Read pp. 191-195 in ExamKrackers Chemistry. Perform practice items 129-136 on pg 196.

Review the web resources on oxidation reduction.

Conceptual Vocabulary for Oxidation-Reduction

Redox, shorthand for reduction/oxidation reaction, is a term used to describe chemical reactions in which atoms have their oxidation state changed.
Oxidizing agent
An oxidizing agent is a substance that gains electrons in a redox chemical reaction.
Reducing agent
A reducing agent is the element or a compound that reduces another species in a redox reaction. It is the electron donor in the redox.
Oxidation number
Within a molecule or complex, the oxidation number of an element is the charge that it would have if the compound were composed of ions, with assignment of shared electrons based on electronegativity.
Oxidation state
The oxidation state is an indicator of the degree of oxidation of an atom in a chemical compound. It is usually numerically equal to the oxidation number.
A half reaction is either the oxidation or reduction reaction component of a redox reaction.
Reduction potential
Standard reduction potential is the tendency of a chemical species to acquire electrons and thereby be reduced.
Electron transfer
Electron transfer is the process by which an electron moves from one atom or molecule to another atom or molecule.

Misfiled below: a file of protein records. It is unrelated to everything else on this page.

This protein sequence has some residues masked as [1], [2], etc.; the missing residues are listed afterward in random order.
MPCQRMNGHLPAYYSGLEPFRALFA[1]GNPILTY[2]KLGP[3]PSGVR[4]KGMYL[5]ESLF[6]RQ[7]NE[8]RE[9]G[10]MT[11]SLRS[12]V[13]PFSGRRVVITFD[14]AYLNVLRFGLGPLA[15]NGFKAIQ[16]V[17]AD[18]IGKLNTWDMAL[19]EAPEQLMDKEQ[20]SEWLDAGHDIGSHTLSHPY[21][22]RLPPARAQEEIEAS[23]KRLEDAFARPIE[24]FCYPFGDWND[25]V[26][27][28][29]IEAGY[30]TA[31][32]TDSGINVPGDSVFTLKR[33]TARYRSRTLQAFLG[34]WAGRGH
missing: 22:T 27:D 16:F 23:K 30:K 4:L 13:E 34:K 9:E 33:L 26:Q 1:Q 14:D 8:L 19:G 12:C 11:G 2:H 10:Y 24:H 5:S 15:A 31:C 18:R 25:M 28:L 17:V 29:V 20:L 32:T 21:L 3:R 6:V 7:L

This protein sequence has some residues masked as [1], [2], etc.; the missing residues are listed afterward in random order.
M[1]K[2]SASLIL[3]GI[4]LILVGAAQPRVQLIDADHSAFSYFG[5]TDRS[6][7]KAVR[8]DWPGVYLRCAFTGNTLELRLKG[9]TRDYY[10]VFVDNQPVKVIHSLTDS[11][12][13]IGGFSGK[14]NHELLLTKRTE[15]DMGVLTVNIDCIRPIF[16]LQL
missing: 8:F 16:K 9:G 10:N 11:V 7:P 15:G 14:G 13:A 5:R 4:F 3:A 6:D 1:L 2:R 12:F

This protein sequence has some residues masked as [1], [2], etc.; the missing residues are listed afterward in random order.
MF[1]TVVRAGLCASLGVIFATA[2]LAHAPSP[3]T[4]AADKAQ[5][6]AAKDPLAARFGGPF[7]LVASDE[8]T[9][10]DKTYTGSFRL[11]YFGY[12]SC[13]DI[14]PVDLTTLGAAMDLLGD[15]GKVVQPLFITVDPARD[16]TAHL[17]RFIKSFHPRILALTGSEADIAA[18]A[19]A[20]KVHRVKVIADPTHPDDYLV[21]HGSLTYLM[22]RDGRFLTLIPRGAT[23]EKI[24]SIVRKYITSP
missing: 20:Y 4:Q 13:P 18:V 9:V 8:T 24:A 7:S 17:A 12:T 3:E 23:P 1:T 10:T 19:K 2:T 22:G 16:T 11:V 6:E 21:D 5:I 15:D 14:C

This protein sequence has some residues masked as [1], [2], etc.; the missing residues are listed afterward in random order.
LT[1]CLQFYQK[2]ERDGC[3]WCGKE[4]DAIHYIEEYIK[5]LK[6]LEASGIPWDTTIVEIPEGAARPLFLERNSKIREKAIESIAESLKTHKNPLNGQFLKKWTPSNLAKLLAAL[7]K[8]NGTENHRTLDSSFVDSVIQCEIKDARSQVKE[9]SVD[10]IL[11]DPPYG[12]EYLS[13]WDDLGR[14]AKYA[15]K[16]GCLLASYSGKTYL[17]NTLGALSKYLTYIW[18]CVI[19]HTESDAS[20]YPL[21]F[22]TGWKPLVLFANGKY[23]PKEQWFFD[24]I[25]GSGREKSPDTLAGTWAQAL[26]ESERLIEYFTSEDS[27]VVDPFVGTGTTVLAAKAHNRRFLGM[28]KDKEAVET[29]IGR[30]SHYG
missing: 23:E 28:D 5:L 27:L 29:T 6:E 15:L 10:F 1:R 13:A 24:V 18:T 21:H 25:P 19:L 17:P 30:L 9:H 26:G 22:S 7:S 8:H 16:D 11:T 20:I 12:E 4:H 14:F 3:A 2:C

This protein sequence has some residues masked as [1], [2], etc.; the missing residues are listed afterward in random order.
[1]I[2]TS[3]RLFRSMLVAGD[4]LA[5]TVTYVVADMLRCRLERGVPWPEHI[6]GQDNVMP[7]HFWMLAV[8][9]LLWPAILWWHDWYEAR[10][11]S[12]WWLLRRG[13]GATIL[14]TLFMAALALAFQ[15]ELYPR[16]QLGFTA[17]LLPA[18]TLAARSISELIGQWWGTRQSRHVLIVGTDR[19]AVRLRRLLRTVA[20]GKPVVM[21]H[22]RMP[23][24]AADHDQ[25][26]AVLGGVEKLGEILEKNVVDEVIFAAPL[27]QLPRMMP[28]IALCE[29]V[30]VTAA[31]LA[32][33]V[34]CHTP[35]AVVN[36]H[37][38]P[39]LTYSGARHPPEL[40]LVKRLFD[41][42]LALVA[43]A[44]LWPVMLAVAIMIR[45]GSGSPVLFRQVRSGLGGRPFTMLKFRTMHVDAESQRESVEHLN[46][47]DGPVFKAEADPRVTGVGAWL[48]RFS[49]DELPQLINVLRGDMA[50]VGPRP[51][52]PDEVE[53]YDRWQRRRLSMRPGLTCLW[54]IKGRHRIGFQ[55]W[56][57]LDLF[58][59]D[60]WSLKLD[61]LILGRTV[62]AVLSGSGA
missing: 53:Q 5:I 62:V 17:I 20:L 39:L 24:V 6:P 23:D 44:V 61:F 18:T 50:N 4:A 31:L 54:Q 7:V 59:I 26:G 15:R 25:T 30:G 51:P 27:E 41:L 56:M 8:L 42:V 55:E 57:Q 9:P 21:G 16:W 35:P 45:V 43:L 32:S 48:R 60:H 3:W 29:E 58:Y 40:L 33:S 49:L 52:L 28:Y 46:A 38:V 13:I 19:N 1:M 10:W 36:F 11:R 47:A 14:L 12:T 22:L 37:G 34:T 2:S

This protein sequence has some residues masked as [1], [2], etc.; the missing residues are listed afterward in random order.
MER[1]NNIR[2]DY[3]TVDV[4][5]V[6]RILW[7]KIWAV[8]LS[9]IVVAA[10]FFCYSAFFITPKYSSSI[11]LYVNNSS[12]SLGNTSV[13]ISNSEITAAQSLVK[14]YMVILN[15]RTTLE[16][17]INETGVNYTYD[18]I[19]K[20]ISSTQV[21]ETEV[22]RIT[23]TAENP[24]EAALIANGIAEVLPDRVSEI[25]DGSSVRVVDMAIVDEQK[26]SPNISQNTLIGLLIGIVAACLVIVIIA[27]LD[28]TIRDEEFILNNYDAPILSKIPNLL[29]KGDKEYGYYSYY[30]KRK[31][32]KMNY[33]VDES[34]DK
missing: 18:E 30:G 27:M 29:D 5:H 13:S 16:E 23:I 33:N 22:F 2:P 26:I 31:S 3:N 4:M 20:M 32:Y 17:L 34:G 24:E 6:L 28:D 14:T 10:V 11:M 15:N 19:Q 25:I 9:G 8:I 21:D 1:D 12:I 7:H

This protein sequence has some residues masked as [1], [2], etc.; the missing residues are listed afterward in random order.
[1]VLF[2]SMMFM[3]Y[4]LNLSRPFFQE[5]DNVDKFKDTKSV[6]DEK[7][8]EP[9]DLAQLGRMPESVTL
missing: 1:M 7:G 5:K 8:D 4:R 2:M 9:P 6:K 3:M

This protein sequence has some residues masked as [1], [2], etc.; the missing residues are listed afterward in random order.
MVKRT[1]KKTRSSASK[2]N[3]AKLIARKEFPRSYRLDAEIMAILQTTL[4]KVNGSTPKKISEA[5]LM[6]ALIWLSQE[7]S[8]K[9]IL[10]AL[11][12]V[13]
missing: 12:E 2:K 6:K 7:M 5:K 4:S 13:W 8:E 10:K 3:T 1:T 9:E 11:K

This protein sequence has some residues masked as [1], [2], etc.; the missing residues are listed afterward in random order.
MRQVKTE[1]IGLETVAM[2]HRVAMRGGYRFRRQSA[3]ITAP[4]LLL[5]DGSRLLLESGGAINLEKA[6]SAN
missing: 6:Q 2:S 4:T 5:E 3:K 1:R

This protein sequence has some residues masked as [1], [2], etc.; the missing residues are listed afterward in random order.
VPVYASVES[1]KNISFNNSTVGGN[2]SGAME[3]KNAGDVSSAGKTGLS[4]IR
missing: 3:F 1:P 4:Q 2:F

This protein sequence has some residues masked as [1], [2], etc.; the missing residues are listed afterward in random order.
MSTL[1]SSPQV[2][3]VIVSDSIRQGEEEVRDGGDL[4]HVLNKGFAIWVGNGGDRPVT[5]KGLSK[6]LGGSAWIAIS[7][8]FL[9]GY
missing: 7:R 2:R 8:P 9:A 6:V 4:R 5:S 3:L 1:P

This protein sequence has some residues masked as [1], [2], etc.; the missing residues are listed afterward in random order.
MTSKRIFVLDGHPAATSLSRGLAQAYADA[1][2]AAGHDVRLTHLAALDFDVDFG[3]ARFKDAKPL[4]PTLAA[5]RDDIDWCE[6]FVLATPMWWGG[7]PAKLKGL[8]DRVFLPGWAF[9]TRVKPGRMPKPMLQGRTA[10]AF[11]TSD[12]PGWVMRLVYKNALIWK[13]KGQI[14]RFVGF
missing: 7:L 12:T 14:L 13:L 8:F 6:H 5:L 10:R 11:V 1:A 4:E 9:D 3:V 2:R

Electron acceptor
A terminal electron acceptor is a compound that receives or accepts an electron during cellular respiration or photosynthesis.
Electron donor
In general terms, an electron donor gives up an electron during cellular respiration.
Superoxide is the free radical product of the one-electron reduction of dioxygen.
A peroxide is a compound containing an oxygen-oxygen single bond.
Metathesis reaction
Metathesis is a bimolecular process involving the exchange of bonds between the two reacting chemical species, which results in the creation of products with similar or identical bonding affiliations.
Denitrification is the process of reducing nitrate and nitrite, which can be thought of as the opposite of nitrogen fixation
An oxidoreductase is an enzyme that catalyzes the transfer of electrons from one molecule to another.
Inner sphere electron transfer
Inner sphere electron transfer proceeds via a covalent linkage between the two redox partners, the oxidant and the reductant.
Outersphere electron transfer
Outer sphere electron transfer refers to an electron transfer event that occurs between chemicals that remain separate species before, during, and after the electron transfer event.
Advanced terms that may appear in context in MCAT passages
Osmium tetroxide
Osmium tetroxide is the chemical compound with one oxmium atom bonded to four oxygens. It is an important oxidizing agent in the laboratory.
Perchlorates are the salts derived from perchloric acid, which are important oxidizing agents for their tendency not to react unless heated.
Redox signaling
Redox signaling is the concept that free radicals, reactive oxygen species, and other electronically-activated species act as messengers in biological systems.
Marcus theory
Marcus Theory was originally developed to explain outer sphere electron transfer, but was later extended to inner sphere electron transfer by Noel Hush.